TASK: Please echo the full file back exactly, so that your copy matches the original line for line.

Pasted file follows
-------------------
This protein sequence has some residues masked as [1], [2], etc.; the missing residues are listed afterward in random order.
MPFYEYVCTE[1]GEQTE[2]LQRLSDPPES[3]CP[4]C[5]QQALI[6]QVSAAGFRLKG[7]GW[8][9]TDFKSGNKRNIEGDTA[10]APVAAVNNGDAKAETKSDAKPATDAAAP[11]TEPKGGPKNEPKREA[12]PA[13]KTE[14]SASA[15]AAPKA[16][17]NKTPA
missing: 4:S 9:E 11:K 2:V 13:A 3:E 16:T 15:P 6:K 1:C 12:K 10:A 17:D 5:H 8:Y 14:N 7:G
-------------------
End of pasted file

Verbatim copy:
This protein sequence has some residues masked as [1], [2], etc.; the missing residues are listed afterward in random order.
MPFYEYVCTE[1]GEQTE[2]LQRLSDPPES[3]CP[4]C[5]QQALI[6]QVSAAGFRLKG[7]GW[8][9]TDFKSGNKRNIEGDTA[10]APVAAVNNGDAKAETKSDAKPATDAAAP[11]TEPKGGPKNEPKREA[12]PA[13]KTE[14]SASA[15]AAPKA[16][17]NKTPA
missing: 4:S 9:E 11:K 2:V 13:A 3:E 16:T 15:P 6:K 1:C 12:K 10:A 17:D 5:H 8:Y 14:N 7:G